Wednesday, December 2, 2009

Unanswerable Questions

Okay, so maybe I'm not so dull after all. Or maybe it's worse than I thought...

I just read a great article. It didn’t have much to offer but a series of great questions, which remain unanswered and are probably unanswerable. Ever. There are answers, but those aren’t really the answers.

For instance, and to cut to the chase for once, I’ll just re-state the question that I liked best: Why is there something, and not nothing?

Okay, get it out of your system. Say “God”. Say “God did it, God made it, and it’s all God, God, God. That’s God. God. God.” Say it. Out loud. Say it. You know you’re dying to say it.

There now. Feel better? Do it again. Just get it all out there. Ahhh. Better? I’ll continue.

So one of my mental hang-ups with questions like this is that “why” isn’t really a good question. “What” makes a much better question because it’s kind of binary. “What is that?” “It’s a banana.” Oh. Good. Got it. It’s a banana. “Why is that?” “Because of, um, a banana tree planted by this dude who needed to help this other dude sell a new kind of produce to make money in a part of the world where money is hard to come by because of a lack of whatever, bad weather and British occupation.” Hunh? But why is it a banana and not an orange or a shoe? Why do banana trees grow bananas and not shoes?

Um… can we go back to the “What” questions again?

You see my dilemma. It’s what makes toddlers so infuriating, they grasp the futility of “why” so easily and so quickly and they just beat us over the head with it for hours on end (on long car trips, if you’re so unlucky) with the relentless repetition of “why”. And for their part, that’s a brilliant move, because it’s always a valid question. Conversations stop when “what” gets answered.

“When” and “where” can get sticky but they still have good solid endpoints. So let’s get back to the original question and phrase it up so that it should be sitting there all well-behaved and patiently waiting for its logical one-liner of completion. Let’s change it into: What was the point at which nothing became something?

Go ahead, say the God stuff again. I’ll wait. Feel better? We soldier on.

So that’s a much stronger question, isn’t it? Because there’s obviously something now, we’re in it and we’re made of it and here it is. Just look out at all the something we’ve got! Reach out and grab some. You know? So if there’s all of this something now… maybe a better question is “If there’s something now, what was there when there wasn’t anything?” But that’s a trick. It’s a trick question because the word “what” must always be answered by either “something” or “nothing”. Since “Nothing” is a what, how does that “nothing” become “something”? If there’s something in the nothing, then it’s not nothing, is it? If there was less of something before there was lots of something, presumably we can just push back farther and farther until there’s less and less of it and then there will be a point at which there was nothing, with nothing inside it. Think of that. Nothing. All Nothing. And then there was something? What happened there? That little tiny pinpoint something right there, what was it that put that something in the nothing if there was nothing to start with?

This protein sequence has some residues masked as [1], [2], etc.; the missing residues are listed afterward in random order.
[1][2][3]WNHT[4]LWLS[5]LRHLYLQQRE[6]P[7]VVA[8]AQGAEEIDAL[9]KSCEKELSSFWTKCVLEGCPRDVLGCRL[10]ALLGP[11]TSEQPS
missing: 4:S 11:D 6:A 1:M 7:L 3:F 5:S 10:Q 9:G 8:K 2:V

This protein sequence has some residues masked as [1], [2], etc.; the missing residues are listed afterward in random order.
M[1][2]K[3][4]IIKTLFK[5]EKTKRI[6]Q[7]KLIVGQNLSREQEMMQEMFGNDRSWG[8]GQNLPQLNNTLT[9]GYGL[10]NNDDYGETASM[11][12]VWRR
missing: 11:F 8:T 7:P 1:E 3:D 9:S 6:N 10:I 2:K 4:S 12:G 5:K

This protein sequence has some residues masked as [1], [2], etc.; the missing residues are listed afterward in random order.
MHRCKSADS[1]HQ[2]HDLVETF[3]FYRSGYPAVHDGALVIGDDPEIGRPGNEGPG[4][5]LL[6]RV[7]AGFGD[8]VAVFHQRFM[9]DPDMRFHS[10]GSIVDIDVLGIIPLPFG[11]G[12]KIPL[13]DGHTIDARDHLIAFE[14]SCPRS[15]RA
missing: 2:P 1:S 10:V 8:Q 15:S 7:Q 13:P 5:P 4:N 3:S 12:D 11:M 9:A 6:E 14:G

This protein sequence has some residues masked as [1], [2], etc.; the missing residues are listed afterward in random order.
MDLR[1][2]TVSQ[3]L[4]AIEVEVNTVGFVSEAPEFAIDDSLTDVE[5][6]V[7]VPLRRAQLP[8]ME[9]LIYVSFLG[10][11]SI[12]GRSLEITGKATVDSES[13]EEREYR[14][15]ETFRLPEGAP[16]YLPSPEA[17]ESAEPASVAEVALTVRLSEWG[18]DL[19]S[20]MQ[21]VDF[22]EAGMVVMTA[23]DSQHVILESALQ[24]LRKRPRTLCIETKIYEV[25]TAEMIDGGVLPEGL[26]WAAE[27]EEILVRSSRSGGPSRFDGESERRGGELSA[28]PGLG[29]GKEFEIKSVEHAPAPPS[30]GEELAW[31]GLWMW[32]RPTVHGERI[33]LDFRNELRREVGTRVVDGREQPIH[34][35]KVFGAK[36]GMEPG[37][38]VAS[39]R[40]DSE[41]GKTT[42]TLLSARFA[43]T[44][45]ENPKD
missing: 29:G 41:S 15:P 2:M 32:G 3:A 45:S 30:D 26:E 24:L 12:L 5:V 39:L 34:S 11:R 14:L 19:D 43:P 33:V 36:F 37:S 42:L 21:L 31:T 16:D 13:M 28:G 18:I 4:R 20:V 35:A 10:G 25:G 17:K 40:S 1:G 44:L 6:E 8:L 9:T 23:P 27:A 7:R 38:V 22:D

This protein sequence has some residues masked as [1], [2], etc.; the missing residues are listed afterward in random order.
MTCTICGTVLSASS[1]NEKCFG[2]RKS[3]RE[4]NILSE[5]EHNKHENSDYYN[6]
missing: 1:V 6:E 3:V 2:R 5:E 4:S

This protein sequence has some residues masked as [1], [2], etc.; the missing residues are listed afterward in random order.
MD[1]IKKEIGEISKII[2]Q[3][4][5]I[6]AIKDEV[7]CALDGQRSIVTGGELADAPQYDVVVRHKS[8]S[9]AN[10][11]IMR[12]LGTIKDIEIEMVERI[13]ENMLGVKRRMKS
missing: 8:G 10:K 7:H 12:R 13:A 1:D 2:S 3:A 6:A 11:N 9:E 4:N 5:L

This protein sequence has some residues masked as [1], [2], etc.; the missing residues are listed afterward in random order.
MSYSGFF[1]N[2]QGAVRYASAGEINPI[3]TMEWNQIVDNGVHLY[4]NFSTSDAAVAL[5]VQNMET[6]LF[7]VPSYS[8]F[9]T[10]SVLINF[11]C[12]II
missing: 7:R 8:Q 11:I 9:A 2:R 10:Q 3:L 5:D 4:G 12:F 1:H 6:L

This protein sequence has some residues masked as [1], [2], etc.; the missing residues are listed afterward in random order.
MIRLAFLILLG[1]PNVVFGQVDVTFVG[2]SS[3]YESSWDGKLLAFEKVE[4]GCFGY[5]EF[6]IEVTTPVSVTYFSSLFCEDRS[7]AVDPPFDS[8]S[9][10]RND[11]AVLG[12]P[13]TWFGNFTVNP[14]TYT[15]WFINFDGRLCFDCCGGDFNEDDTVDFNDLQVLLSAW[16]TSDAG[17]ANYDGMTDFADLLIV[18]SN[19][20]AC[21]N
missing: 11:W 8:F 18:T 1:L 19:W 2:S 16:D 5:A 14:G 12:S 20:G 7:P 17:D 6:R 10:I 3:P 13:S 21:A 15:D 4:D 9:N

Okay, okay, I can feel you’re getting itchy again, so you can say it again. Go ahead. Louder this time.
Good. Onward.

Here’s why I don’t like your answer: On a very basic level, your answer is still “something” in the nothing. God is still God, and God is still something. God’s part of the somethings. This little light of mine, and all that crap. You know? Sorry, not crap. Anyway, God is still something and if we’re saying that there was nothing then it doesn’t add up. 1=0 is false.

So the really brazen answer, the harlot answer, the lusty, writhing, dolled up and feathery answer is staring us right in the face: If there’s something now, what was there when there wasn’t anything?

The answer appears to be: There has always been something.

Always? Yup. But wait… what about… um… Try it again. Always. Got that metallic taste to it, doesn’t it? That ozone kind of smell of eternity. Going forward forever-ly is hard enough to get a brain wrapped around, but going backward is even harder. Infinity? WTF? I don’t know about you but here in this big soup of somethings where everything is (often to a disastrous extent) finite, hopelessly, unwaveringly, relentlessly fininte… How can a big soup of finite come from a bigger sea of infinite?

(heh, “relentlessly finite” I has an effusive.)

That’s another great question for another day. It’s okay though, that’s got answers which are easier to get my brain wrapped around. Mostly because of what physics tells us and amino acids and electricity and stuff. That all makes sense.

The other stuff though. Whoa. You know?

And no. I’m not high. Not even a teency weency bit.

Just for old time's sake now, say it for me again. To kind of clear the air of all this metaphysical bullcrap I’ve been slinging through your brains. Eh? Come on. Nice and loud.

Good job.

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